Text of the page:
Steep Ravine Trail, Marin CA — My Mossy Rockstar

I declare Steep Ravine the rockstar of mossy trails. I reveled in the abundance of mossy trees, mossy rocks, lichens and ferns. You get the idea. The science fiction fans in my household dubbed it Middle Earth for any Tolkien fans reading this.

These first three moss plant photos were taken on Mother’s Day in early May. It was a super foggy day which enhanced the green color of the mosses.

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This trail is more strenuous than others I’ve reviewed in Marin, such as Cascade Falls and Cataract Falls, though not as strenuous as the name Steep Ravine Trail might make you think.

 

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In addition to the plentiful mosses and ferns, the other highlight of the trail is the wooden ladder about 1.5 miles downhill! I’m so geeky — gushing about a ladder on a trail! It adds adventure and magic to the trail and made me feel like a kid.

I also appreciate how the trail builders took the trail via ladder right up along the waterfall. Some less imaginative trail builder might have placed the trail so it went around rocky outcropping and bypassed the waterfall.

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Maps: It’ll make your trail days so much happier if you pick up a paper map at Pantoll Station in Marin CA.  Pantoll Station can be found on GPS.

Moderate Hike: If you haven’t hiked in while, I suggest going the 1.5 miles down the trail to the ladder. Climb down the ladder, look around, and then hike the 1.5 miles back. There are places you can sit, if you wish to take breaks on the way back. Lots of people jog or move fast on trails, but this is a trail that bears slowing down and pondering.

Challenging Hike: If a seven mile hike with some uphill climbing suits you, I recommend three options:

1) Down Steep Ravine Trail from Pantoll Station to where the trail meets the Dipsea Trail, and return back up Steep Ravine. (Approximately five miles and strenuous, as the trip is 50% uphill.)

2) Down Steep Ravine Trail and follow the Dipsea Trail to Stinson Beach. At Stinson Beach, locate the Matt Davis Trail behind the fire station at the end of the short block. Follow Matt Davis back uphill to Pantoll Station. Matt Davis will take you back to where you started. (Approximately seven-eight miles and strenuous.)

3) Reverse the hike above. Start at Stinson Beach and go up the Matt Davis Trail located at the end of the side street past the Fire Station. Come down Steep Ravine. (Approximately seven miles and strenuous, but on this route the second half of the trip is downhill.)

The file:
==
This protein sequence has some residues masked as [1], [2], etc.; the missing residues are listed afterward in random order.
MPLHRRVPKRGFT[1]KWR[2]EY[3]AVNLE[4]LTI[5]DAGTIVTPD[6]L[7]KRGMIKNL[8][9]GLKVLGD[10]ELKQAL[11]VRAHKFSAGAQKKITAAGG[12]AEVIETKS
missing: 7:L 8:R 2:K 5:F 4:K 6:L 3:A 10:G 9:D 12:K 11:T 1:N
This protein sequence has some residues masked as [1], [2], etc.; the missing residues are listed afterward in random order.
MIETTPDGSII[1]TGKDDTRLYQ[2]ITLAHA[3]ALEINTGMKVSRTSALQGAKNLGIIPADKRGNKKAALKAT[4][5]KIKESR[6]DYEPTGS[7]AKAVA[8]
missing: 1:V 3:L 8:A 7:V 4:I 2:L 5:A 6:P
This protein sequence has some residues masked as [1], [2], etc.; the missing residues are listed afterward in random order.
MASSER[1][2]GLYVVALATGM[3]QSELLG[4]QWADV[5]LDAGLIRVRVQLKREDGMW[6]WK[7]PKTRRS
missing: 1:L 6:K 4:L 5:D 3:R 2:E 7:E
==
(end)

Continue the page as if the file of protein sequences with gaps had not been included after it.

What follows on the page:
Dogs: Not allowed in the Mount Tamalpais State Park, but dogs are allowed in the Mount Tamalpais Water District. Hikes at Cataract Falls and Cascade Falls both allow dogs.

Crowds and Parking: Weekends, especially summer weekends, are busy. Go as early in the day as you possibly can; before 9am is really great. If you arrive after 11 am you may have a very hard time parking. There is some parking along the side of the roads, which is okay if you don’t mind walking with cars passing by.


I’m Karen Nierlich. I take forest pictures with a focus on moss plants and ferns. Please follow me on instagram.com/iheartmoss or facebook.com/iheartmoss. We also have a nature-inspired jewelry shop especially for nature lovers. For example, a gorgeous twig necklace is a great conversation starter.

Cataract Falls Trail, Marin, CA — Enchanting Creekside Walk

 

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Cataract Falls Trail is an idyllic walk through the woods culminating in a dramatic waterfall! There are trees, ferns and mosses all along the creek. The image above is the top of the Cataract Falls, and if you follow the creek down, you’ll find multiple smaller but exquisite falls below.

The image below is of one of the lower falls that’s easily accessible, and where there is a short spur trail and some beautiful spots to sit.

These photos were taken in March and April of 2016, but by early May 2016 the water is slowing and the moss is considerably drier. Plan your visit during the Spring rainy season for optimal moss and fern viewing!

Cataract Falls, Marin, CA

Parking Recommendations: Go to Pantoll Station, which is easily found on GPS. Get a printed map there, speak to a ranger if you wish, and use the flush toilets! If you just want to grab a map, use one of the 15 minute spaces on the eastside of the parking lot, as the parking lot is often full.

On weekends, go early in the day. By afternoon, parking is harder to find, and you may need to walk along the road from your parking spot.

When you leave Pantoll Station, drive 1.3 miles up Pantoll Road to Ridgecrest Road. There is a larger parking lot there and pit toilets where the two roads meet.

Difficulty: This trail is appropriate for most hikers, as it’s just 5 miles round trip and almost entirely level. There are also lovely places to stop, and the scenery is outstanding!

Dogs Allowed: Dogs are allowed throughout the Marin Municipal Water District, including this trail.


I’m Karen Nierlich. I take forest pictures with a focus on moss plants and ferns. Please follow me on instagram.com/iheartmoss or facebook.com/iheartmoss. You’ll also find a nature-inspired jewelry shop on this site that caters to nature lovers. Forest-themed necklaces allow you to show the world your love of nature. An acorn necklace, for example, is a great conversation starter and helps you meet others who share your love of the outdoors.